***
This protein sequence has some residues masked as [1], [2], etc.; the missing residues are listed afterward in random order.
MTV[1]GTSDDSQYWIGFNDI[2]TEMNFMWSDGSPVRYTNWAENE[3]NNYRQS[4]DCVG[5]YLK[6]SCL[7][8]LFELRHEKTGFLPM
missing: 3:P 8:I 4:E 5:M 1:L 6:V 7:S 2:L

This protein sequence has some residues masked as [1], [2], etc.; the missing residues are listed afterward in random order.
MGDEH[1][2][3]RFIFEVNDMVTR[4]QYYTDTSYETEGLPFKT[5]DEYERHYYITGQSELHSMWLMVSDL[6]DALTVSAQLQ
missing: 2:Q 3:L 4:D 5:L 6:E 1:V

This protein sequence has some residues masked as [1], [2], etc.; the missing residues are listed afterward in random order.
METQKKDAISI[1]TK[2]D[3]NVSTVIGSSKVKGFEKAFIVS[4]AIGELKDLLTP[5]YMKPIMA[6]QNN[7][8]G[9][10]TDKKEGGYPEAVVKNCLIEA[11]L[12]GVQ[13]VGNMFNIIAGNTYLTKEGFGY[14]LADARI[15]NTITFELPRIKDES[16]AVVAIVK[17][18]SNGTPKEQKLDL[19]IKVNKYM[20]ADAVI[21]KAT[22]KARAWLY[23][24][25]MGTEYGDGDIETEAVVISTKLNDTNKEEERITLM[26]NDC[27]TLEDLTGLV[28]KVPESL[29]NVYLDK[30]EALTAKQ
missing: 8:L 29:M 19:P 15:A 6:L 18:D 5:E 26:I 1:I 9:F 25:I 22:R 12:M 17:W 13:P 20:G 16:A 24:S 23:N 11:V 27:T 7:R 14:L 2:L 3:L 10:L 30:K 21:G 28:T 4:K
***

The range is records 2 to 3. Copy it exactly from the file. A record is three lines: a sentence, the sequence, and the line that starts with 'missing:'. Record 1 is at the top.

This protein sequence has some residues masked as [1], [2], etc.; the missing residues are listed afterward in random order.
MGDEH[1][2][3]RFIFEVNDMVTR[4]QYYTDTSYETEGLPFKT[5]DEYERHYYITGQSELHSMWLMVSDL[6]DALTVSAQLQ
missing: 2:Q 3:L 4:D 5:L 6:E 1:V

This protein sequence has some residues masked as [1], [2], etc.; the missing residues are listed afterward in random order.
METQKKDAISI[1]TK[2]D[3]NVSTVIGSSKVKGFEKAFIVS[4]AIGELKDLLTP[5]YMKPIMA[6]QNN[7][8]G[9][10]TDKKEGGYPEAVVKNCLIEA[11]L[12]GVQ[13]VGNMFNIIAGNTYLTKEGFGY[14]LADARI[15]NTITFELPRIKDES[16]AVVAIVK[17][18]SNGTPKEQKLDL[19]IKVNKYM[20]ADAVI[21]KAT[22]KARAWLY[23][24][25]MGTEYGDGDIETEAVVISTKLNDTNKEEERITLM[26]NDC[27]TLEDLTGLV[28]KVPESL[29]NVYLDK[30]EALTAKQ
missing: 8:L 29:M 19:P 15:A 6:L 18:D 5:E 26:I 1:I 9:F 25:I 22:R 12:M 17:W 13:P 20:G 16:A 24:S 23:N 11:V 27:T 7:R 14:L 2:L 3:L 10:L 30:K 21:G 28:T 4:K